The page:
Abstract

Extended sleep onset latency (SOL), or “sleep onset insomnia,” can decrease total sleep time, increasing risk for many health conditions, including heart disease, stroke, and all-cause mortality. Sleep disorders persist in the United States despite current behavioral/pharmaceutical remedies, with 10% to 15% of the population suffering from insomnia. Mind-body therapies offer additional solutions, as meditation has been correlated with decreased SOL. More research on use of mind-body practices for insomnia is needed. This study investigates the guided meditation practice of Yoga Nidra (yogic sleep) as a promising intervention for sleep disorders because of its purported ability to induce mental, physical, and emotional relaxation. In this pilot study, we address the feasibility of Yoga Nidra for insomnia, appropriateness of our selected measurement systems, and effect of Yoga Nidra on brainwaves, sleep onset, and the autonomic nervous system. Our study sample includes 22 adults, ages 18–45, with insomnia. The design includes two clinic visits (V1, lying quietly for 90 min; V2, randomization to 90-min lying quietly vs. 30-min Yoga Nidra plus 60-min lying quietly), taking place 1 to 14 days apart. Outcomes measured during/after Yoga Nidra (vs. control) include sleep onset, electroencephalography (EEG) power, heart rate variability (HRV), and respiratory rate. Self-reported mood and anxiety will be measured before/after each visit. Resulting physiological, psychological, and feasibility data will be used to inform future clinical studies of Yoga Nidra for sleep and relaxation.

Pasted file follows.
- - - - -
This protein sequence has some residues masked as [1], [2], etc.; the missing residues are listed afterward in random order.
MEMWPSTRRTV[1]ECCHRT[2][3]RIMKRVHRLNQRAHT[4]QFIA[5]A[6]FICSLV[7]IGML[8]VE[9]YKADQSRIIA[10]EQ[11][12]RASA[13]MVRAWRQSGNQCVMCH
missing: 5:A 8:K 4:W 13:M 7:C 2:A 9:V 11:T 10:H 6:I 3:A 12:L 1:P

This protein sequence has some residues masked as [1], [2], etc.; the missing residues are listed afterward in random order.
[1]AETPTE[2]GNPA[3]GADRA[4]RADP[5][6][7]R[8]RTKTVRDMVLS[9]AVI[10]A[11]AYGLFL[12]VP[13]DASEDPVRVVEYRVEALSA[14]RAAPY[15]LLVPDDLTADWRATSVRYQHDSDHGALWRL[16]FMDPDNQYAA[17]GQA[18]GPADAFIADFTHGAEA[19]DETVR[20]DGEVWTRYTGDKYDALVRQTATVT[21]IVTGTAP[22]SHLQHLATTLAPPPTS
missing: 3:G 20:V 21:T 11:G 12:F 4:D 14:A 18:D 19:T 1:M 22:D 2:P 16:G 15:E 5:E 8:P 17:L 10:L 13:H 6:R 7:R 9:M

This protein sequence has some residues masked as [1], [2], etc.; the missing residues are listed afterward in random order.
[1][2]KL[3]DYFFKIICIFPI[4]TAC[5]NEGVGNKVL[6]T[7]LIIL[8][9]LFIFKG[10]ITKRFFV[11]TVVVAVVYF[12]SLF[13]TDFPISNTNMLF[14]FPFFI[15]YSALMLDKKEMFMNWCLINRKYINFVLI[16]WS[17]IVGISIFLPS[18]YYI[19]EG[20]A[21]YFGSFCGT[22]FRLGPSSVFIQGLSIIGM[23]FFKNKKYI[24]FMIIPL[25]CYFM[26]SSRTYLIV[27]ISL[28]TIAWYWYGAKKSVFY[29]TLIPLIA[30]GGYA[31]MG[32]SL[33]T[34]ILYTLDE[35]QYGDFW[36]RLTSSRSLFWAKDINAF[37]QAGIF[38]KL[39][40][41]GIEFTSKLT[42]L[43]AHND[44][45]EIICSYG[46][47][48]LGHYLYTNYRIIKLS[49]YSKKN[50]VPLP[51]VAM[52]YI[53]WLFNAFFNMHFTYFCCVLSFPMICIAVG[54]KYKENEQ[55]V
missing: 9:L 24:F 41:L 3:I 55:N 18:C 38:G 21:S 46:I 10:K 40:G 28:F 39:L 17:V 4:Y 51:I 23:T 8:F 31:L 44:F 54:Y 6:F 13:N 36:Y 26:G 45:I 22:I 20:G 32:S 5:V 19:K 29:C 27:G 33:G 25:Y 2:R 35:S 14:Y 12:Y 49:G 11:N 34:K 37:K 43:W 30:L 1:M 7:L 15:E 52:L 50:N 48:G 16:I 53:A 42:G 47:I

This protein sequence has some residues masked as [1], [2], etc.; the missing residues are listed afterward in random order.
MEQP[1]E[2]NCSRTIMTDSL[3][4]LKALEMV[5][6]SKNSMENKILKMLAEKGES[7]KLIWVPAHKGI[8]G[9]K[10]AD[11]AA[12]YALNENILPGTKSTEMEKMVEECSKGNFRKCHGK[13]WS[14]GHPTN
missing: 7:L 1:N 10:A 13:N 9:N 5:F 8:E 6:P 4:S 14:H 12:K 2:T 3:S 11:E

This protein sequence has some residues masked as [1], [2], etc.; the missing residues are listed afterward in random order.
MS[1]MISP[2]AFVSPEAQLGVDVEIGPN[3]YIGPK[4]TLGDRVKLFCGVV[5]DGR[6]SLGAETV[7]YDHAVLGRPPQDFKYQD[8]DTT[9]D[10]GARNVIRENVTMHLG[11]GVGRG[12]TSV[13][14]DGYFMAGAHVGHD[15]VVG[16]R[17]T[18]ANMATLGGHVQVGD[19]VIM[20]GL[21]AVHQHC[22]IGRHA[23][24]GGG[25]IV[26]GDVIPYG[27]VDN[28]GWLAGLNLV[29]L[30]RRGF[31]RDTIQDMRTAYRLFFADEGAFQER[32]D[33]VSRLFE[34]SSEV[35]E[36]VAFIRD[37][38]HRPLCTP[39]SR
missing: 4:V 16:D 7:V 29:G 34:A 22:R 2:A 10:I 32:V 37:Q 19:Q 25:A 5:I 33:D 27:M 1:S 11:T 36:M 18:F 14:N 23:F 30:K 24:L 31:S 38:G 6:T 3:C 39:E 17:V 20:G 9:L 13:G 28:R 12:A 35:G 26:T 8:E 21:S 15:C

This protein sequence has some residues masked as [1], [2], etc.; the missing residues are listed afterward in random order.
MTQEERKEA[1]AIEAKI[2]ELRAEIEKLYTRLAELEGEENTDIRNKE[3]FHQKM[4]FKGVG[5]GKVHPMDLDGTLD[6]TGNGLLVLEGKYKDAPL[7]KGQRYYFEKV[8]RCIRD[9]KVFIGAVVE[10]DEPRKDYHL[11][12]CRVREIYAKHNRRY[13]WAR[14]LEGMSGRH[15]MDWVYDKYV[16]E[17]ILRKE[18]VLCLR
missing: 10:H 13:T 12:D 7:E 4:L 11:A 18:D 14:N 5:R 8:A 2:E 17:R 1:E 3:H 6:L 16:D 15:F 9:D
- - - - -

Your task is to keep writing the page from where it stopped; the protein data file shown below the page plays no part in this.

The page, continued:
This content is only available as a PDF.